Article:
Nevada on Thursday became the first U.S. state to impose a surcharge on workers who have not gotten a COVID-19 vaccine, though the penalty doesn’t take effect until the middle of next year.
All but two members of the state’s Public Employees’ Benefit Program Board (PEBP) voted during a meeting to approve a surcharge of $55 a month on unvaccinated workers.
The approved proposal also stipulates a surcharge of $175 a month for workers’ spouses, partners, and dependents 18 and older. That could be adjusted down the road.
The surcharges will go into effect on July 1, 2022.
They’ll help offset the costs of COVID-19 testing, Laura Rich, executive officer of the board, said.
Testing costs through September were estimated at $3.3 million.
The board did not analyze the cost of COVID-19 hospitalizations for the proposal because that would have made the surcharge for spouses and dependents “significantly higher,” Rich said. State rules bar making the surcharge on workers any higher.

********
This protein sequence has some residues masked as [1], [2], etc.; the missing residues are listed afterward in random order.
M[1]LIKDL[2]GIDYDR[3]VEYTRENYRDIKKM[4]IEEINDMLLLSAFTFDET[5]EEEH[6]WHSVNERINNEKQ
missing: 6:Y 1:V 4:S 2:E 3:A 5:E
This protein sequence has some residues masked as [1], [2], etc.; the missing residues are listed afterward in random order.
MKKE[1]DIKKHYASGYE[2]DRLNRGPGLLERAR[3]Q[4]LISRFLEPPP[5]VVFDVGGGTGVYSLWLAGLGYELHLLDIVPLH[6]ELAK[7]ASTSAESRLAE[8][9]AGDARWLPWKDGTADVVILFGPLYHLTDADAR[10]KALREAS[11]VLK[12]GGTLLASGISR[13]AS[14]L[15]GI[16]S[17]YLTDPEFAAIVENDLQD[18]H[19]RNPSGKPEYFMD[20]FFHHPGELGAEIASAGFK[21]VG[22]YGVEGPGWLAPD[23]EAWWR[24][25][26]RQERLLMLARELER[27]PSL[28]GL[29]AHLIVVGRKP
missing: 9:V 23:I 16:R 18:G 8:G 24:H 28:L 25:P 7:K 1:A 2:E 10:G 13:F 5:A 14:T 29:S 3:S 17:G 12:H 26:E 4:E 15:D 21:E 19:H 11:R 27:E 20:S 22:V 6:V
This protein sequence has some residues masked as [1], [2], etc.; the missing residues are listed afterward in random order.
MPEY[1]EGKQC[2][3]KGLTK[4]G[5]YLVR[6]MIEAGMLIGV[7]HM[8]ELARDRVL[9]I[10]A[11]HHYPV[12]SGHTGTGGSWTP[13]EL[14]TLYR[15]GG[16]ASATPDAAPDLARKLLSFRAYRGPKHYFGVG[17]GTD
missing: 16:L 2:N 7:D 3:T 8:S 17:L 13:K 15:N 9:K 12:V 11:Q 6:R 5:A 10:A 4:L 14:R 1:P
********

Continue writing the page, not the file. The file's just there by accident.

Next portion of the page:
Nevada’s Department of Labor last month released guidance saying the surcharges were legal, and Rich compared them to surcharges on smokers imposed by plans in the past.
Exemptions are available for religious or medical reasons, as required by law.
Public commenters during the meeting, and those submitting written statements, spoke out against the proposal before the vote.
“I believe that the proposed surcharge is inappropriate and excessive,” Ellen Crecelius, one member of the public, said in a statement. She noted that many people enjoy natural immunity, or the protection one gets after having recovered from COVID-19.
Shanna Cobb-Adams said she already pays $255.06 a month. The new surcharges would increase that by 90 percent. She expressed concern about her 18-year-old son getting a vaccine when studies show that young males are at elevated risk of developing heart inflammation after getting a vaccine, while COVID-19 poses little risk to healthy youth without serious underlying health conditions.